• Half Lotus: This position begins as a crossed leg one, but you place one of your feet on top of the opposite thigh. Since the half lotus position is asymmetrical, you will need to compensate to keep the body straight. Alternate which foot is on top to avoid strain.
  • Full Lotus: The full lotus position is the most stable of all the positions but it requires the most flexibility. You will place both feet on top of the opposite thigh. It may require practice before being able to sit in this position.
  • Seiza: This position is a kneeling position. The buttocks rest on the heels of your feet. If you want to keep the weight off your feet, you can use a pillow or a seiza bench, which helps keep your spine straight.

If you are unable to sit or kneel on the floor, you can practice Zazen meditation while sitting in a chair. Keep your feet flat on the floor and sit forward in the chair to support your spine.

Once you are seated, you want to make sure that your spine is straight and that your muscles are relaxed. The most important aspect of meditation is breathing. Breathe easily through your nose, without controlling the breath. Focus on a spot on the ground two to four feet in front of you.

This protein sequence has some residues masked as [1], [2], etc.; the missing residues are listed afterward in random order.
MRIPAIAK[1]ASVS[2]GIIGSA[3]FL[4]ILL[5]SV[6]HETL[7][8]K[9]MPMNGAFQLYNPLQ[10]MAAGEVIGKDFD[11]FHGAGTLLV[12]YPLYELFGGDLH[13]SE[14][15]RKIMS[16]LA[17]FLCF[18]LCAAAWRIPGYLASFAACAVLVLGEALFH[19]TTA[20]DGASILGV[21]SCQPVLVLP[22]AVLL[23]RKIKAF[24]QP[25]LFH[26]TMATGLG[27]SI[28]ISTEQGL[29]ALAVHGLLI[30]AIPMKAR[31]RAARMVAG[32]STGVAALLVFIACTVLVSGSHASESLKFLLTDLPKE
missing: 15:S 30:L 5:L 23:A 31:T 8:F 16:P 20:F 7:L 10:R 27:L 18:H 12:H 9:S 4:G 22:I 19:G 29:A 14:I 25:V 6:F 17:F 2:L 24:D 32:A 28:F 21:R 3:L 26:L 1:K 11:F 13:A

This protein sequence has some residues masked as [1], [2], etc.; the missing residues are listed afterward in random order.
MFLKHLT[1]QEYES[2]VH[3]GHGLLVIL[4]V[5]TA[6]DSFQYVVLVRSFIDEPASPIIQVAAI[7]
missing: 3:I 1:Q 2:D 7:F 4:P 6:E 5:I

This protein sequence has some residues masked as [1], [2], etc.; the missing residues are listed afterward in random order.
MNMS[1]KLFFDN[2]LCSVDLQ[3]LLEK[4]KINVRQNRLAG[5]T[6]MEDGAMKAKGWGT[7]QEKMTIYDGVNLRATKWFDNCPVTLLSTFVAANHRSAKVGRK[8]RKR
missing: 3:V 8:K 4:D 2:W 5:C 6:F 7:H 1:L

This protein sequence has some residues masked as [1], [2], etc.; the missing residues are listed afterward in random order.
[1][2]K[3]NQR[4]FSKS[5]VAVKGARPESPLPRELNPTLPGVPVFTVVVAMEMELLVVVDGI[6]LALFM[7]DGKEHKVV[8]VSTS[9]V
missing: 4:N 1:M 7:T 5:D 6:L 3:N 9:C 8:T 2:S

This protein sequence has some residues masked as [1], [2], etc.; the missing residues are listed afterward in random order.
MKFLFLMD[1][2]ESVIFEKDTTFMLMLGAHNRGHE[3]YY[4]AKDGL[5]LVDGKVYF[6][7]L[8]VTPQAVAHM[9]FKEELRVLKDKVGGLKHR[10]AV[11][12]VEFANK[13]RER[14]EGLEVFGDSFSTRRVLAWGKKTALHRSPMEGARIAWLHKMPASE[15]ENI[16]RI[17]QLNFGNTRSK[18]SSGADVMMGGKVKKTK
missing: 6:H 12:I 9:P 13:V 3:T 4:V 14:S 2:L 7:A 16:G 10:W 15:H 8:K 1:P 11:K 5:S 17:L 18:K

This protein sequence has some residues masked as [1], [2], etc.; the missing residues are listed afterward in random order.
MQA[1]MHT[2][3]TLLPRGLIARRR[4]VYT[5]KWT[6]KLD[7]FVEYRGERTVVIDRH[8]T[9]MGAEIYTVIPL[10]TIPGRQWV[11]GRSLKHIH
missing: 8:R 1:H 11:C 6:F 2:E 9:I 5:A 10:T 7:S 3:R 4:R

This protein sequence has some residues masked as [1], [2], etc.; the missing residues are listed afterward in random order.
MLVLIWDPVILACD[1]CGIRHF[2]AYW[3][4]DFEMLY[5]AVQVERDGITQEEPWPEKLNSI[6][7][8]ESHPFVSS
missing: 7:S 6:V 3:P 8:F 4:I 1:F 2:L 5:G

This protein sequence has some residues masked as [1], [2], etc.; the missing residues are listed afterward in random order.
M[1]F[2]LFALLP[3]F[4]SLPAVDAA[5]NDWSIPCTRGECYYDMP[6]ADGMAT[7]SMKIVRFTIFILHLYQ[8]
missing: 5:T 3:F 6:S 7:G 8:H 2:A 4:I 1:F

Hold your hands in the cosmic mudra, which is with the dominant held with the palm up, holding your other hand, also with the palm up. Allow the knuckles of both hands to overlap, touch the thumbs together to form an oval with your hand, and rest your hands on your feet and thighs.

Once you are in position, focus on your breathing. It is normal to have thoughts and emotions come into your brain, but try not to focus on them. The more you practice meditation, the more capable you will become of being aware of your thoughts and emotions but not being distracted by them.  


Zen Buddhism is Easily Accessible

If you have thought about exploring Zen Buddhism and Zazen meditation, then there really shouldn’t be anything stopping you. Unlike other religions, which require study and conversion, Zen Buddhism is self-directed. To mediate, you only need to be in the right frame of mind. With time and experience, you can find mental clarity and enlightenment.

Check out this article to learn more about how do buddhists meditate.